News Roundup: Jan. 10-16

By on January 16, 2015

News Roundup logoEach week we round up the latest N.C. agricultural headlines from news outlets across the state and country, as well as excerpts from the stories. Click on the links to go straight to the full story.

  • “NC State Presses For $180M Plant Sciences Plan with Ag Industry,” Xconomy: Agriculture is a $78 billion annual business in North Carolina, making it far and away the state’s largest industry. Now North Carolina State University is working on a $180 million plan that backers hope will grow that industry into a $100 billion market. To make that math work, the university is pursuing what it calls the Plant Sciences Initiative, a plan to bring academia and industry together in a new research facility where scientists can tackle drought tolerance, crop yield, and other major agricultural issues. Steven Lommel, associate dean of research for the university’s College of Agriculture and Life Sciences (CALS), says the university is particularly suited to this plan because of the state’s agricultural diversity as well as NC State’s proximity to the global agbio R&D operations for Bayer CropScience, Syngenta (NYSE: SYT), and BASF Plant Science, in nearby Research Triangle Park. …
  • “Predator Beetles Released on Sandy Mush Game Land to Combat Hemlock Woolly Adelgid,” Stanly News & Press: Pitting insect against insect, the N.C. Wildlife Resources Commission released predator beetles last month on the Sandy Mush Game Land to combat the devastating effects of the hemlock woolly adelgid on hemlock trees. Staff released 50 of the small black beetles — a natural predator of the adelgid — as part of the Hemlock Restoration Initiative, a cooperative effort launched by the N.C. Dept. of Agriculture and Consumer Services in March 2014 designed to restore North Carolina’s hemlock trees to long-term health. The hemlock woolly adelgid is a tiny, aphid-like insect that derives its name from the covering of wool-like wax filaments that it forms as it matures to protect itself and its eggs from natural enemies. …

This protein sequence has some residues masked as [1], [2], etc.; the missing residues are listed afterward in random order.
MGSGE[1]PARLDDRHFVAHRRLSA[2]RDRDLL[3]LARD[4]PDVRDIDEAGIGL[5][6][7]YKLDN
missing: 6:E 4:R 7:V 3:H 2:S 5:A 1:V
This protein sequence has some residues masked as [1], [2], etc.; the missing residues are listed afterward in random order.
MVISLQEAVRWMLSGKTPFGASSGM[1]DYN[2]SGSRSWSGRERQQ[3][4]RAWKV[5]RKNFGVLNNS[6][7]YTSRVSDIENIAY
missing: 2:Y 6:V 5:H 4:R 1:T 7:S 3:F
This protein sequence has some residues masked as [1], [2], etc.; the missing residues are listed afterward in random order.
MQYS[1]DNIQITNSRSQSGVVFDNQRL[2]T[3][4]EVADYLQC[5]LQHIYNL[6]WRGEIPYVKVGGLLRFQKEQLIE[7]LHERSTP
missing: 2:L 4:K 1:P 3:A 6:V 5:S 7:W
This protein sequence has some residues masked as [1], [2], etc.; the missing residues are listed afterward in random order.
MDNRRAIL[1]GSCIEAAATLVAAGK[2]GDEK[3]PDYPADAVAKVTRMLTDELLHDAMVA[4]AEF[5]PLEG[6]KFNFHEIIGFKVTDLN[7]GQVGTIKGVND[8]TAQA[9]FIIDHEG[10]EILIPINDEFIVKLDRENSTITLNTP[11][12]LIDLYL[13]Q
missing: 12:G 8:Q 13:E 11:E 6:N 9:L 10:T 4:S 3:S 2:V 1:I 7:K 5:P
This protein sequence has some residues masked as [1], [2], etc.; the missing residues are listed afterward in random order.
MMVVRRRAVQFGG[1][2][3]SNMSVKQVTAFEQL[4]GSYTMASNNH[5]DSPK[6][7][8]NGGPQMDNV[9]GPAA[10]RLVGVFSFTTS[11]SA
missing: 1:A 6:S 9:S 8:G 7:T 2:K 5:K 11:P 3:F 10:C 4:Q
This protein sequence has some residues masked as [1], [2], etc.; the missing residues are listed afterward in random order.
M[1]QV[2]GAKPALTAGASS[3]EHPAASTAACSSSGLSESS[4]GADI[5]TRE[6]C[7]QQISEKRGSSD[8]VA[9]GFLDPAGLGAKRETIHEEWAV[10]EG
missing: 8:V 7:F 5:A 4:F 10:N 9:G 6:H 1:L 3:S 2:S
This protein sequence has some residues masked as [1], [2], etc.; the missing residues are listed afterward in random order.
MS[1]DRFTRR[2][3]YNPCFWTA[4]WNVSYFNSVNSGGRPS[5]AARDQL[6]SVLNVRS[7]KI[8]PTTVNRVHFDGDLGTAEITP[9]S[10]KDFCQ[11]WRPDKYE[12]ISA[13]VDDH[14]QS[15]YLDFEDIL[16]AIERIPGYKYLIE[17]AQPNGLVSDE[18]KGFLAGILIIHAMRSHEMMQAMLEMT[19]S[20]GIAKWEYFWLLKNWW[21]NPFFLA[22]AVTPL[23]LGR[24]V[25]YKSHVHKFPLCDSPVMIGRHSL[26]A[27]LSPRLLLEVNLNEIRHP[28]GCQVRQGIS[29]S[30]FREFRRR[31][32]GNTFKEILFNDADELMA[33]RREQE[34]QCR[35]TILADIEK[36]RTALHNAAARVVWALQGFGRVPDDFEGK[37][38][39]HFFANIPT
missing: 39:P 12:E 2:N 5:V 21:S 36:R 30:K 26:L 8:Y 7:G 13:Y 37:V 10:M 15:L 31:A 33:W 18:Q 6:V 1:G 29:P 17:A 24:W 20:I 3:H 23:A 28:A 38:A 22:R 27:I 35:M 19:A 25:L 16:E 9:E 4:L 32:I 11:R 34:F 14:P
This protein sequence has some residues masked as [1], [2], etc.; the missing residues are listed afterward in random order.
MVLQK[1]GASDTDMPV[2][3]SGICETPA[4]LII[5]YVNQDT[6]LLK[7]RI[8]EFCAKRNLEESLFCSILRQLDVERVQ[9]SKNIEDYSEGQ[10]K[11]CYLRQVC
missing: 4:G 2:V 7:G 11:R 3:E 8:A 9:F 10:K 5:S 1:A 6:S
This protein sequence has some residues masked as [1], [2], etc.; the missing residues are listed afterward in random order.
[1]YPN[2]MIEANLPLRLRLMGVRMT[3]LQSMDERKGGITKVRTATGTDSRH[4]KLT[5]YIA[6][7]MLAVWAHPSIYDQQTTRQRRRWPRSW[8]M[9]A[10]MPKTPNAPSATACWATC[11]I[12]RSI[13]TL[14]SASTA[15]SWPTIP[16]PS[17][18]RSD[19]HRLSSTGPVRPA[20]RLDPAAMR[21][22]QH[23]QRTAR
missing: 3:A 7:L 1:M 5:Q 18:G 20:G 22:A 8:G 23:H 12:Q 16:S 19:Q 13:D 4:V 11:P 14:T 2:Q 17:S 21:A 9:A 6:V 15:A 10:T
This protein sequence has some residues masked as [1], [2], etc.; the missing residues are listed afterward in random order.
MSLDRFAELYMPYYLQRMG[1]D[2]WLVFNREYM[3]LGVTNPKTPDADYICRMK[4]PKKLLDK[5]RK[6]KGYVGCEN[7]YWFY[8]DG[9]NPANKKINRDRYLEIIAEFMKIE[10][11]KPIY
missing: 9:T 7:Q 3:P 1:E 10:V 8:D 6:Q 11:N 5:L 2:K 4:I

• “Lessons learned by Carolinians in two wet cropping seasons,” Delta Farm Press: Corn and soybean growers in the Eastern North Carolina coastal plain have suffered through two consecutive seasons of excessive rain in 2013 and 2014. Are there any lessons to be learned from these exceptional weather situations? Ron Heiniger, North Carolina Extension corn specialist, has a couple to share relative to corn. “The start and finish of the corn crop are the most important parts of the season in a wet year,” he says. “In a dry year, the mid-season may be a little more important.” But to do well in a wet season, it’s very important to get the crop off to a good start. “It is so difficult to overcome a poor stand,” he says. “Skips at planting will follow you all season.” …
  • “Defying national trend, Blue Ridge Biofuels expands,” Asheville Citizen-Times: Slogging is a concept with which Woody Eaton and his colleagues at Blue Ridge Biofuels are familiar. For 12 years, they’ve earned a living by transforming leftover cooking grease from more than 600 Asheville-area restaurants into biodiesel. The physical toil is only part of it. Navigating the market’s obstacles has been taxing, too. Plunging oil prices have made the company’s product pricier than petroleum. Congress chose not to renew the federal biodiesel blenders tax credit until the middle of last month. …